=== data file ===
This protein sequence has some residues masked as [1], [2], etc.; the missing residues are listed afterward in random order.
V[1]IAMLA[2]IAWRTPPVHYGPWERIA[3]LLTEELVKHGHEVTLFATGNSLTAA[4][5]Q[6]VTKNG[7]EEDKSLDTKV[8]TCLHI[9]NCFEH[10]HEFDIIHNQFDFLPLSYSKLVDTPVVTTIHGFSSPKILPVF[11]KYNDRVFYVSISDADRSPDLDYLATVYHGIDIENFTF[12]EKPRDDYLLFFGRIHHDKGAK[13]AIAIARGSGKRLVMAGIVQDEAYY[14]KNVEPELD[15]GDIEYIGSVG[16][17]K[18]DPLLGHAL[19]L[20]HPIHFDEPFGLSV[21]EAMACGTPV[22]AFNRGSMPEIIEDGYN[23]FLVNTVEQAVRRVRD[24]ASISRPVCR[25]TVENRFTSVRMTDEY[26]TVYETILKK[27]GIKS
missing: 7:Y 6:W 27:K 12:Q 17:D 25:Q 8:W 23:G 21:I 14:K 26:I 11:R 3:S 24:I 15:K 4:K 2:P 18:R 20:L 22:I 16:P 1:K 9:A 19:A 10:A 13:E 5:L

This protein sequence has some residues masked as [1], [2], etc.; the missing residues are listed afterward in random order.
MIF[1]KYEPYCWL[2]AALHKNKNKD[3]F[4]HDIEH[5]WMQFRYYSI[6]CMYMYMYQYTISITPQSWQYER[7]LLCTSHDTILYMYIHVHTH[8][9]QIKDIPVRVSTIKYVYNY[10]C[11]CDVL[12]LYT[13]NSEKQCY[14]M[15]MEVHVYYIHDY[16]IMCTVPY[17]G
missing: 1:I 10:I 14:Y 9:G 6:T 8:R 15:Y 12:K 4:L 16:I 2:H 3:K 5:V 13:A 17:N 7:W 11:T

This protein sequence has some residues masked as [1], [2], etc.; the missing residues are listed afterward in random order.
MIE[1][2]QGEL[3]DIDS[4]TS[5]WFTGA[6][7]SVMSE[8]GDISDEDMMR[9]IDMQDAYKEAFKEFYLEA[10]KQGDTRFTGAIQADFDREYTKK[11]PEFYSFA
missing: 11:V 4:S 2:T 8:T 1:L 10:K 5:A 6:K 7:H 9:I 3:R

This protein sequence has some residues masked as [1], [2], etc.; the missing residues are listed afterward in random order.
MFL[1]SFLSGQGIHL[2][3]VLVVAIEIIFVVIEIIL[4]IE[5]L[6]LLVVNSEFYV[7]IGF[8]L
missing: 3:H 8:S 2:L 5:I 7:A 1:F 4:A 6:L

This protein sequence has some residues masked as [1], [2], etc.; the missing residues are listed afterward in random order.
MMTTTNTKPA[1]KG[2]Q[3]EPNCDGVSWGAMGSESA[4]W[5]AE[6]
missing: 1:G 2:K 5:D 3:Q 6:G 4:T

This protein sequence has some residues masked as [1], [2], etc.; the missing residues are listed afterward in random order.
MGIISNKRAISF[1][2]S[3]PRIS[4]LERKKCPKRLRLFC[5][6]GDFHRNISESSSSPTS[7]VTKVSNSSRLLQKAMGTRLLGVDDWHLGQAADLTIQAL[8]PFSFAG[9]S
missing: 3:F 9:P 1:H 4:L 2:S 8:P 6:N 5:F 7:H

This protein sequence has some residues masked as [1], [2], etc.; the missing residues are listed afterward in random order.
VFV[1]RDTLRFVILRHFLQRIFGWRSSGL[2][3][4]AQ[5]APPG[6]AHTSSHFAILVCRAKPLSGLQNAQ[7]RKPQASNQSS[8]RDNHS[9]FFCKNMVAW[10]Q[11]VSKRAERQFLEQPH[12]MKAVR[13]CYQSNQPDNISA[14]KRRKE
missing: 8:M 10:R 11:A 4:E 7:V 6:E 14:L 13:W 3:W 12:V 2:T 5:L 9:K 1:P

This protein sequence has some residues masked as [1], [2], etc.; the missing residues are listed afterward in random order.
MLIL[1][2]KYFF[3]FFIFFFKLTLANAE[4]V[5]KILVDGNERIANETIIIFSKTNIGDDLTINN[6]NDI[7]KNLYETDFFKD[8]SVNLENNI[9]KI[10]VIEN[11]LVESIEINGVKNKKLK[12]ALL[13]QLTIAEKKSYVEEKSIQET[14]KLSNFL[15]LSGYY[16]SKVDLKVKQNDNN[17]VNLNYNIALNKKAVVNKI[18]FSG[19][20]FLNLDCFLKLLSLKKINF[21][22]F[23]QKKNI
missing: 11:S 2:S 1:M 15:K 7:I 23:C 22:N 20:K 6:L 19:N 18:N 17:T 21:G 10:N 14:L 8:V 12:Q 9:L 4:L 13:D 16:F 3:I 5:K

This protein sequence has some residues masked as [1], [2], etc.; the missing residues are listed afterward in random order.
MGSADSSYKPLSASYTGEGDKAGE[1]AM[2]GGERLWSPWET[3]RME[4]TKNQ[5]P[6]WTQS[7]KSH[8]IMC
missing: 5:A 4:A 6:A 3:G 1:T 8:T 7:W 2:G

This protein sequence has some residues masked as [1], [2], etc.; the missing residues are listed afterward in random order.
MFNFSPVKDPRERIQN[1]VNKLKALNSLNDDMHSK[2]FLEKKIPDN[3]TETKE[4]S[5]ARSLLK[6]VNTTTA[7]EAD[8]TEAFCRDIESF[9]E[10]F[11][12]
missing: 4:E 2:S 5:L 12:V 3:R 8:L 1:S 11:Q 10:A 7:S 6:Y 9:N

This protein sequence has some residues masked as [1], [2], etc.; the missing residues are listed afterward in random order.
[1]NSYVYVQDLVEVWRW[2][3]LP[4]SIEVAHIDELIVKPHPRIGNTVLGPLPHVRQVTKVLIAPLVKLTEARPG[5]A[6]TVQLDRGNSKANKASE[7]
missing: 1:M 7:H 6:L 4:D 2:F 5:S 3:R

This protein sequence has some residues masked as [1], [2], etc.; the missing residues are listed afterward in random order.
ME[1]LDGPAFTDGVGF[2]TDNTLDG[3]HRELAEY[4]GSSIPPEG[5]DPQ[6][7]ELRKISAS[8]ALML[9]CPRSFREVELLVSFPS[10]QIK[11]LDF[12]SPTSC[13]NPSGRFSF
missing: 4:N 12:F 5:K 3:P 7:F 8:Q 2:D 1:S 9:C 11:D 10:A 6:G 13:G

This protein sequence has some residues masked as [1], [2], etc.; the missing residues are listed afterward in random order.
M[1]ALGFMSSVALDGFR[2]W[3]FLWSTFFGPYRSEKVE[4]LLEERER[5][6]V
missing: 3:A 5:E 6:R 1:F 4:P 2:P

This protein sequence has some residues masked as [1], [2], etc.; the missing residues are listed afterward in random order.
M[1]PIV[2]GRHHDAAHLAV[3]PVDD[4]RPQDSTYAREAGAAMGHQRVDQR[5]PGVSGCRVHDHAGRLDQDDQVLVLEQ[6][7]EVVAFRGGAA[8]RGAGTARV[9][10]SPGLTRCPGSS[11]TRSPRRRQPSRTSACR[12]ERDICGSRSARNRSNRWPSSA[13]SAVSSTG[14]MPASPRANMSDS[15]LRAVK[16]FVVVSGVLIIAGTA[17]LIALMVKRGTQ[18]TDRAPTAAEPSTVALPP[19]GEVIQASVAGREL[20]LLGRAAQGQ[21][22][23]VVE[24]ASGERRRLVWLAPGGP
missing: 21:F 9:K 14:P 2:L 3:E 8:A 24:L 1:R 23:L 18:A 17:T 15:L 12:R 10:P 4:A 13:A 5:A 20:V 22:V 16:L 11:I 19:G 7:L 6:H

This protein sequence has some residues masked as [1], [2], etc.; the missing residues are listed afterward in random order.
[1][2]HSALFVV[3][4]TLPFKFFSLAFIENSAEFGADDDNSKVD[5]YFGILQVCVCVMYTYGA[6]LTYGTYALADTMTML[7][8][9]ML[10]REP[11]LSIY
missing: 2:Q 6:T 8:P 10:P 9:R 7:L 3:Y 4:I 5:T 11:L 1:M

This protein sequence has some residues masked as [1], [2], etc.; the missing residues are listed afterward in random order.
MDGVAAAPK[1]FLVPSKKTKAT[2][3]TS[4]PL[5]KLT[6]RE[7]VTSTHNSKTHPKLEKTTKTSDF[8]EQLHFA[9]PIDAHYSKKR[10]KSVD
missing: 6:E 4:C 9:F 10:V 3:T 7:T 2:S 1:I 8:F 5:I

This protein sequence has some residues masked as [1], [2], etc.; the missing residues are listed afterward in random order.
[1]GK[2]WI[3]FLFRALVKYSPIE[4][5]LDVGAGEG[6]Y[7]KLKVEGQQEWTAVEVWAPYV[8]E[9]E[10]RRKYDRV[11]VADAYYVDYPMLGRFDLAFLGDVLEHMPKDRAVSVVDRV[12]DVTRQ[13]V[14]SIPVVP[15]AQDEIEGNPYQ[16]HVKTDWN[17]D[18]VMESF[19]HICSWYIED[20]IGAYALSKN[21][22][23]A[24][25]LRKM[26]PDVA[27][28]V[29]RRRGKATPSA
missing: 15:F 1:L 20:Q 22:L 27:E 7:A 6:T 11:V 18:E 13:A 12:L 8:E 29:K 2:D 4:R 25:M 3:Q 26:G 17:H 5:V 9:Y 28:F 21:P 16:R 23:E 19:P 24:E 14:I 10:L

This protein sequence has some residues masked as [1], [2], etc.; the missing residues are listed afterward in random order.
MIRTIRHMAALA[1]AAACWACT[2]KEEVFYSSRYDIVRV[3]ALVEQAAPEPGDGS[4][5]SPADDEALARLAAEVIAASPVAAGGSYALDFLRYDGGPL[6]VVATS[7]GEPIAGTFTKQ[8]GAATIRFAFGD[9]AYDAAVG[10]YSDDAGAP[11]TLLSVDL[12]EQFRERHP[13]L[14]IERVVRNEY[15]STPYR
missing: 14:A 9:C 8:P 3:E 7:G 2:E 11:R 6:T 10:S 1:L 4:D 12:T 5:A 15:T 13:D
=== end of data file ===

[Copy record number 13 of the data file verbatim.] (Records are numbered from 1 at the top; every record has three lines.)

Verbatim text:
This protein sequence has some residues masked as [1], [2], etc.; the missing residues are listed afterward in random order.
M[1]ALGFMSSVALDGFR[2]W[3]FLWSTFFGPYRSEKVE[4]LLEERER[5][6]V
missing: 3:A 5:E 6:R 1:F 4:P 2:P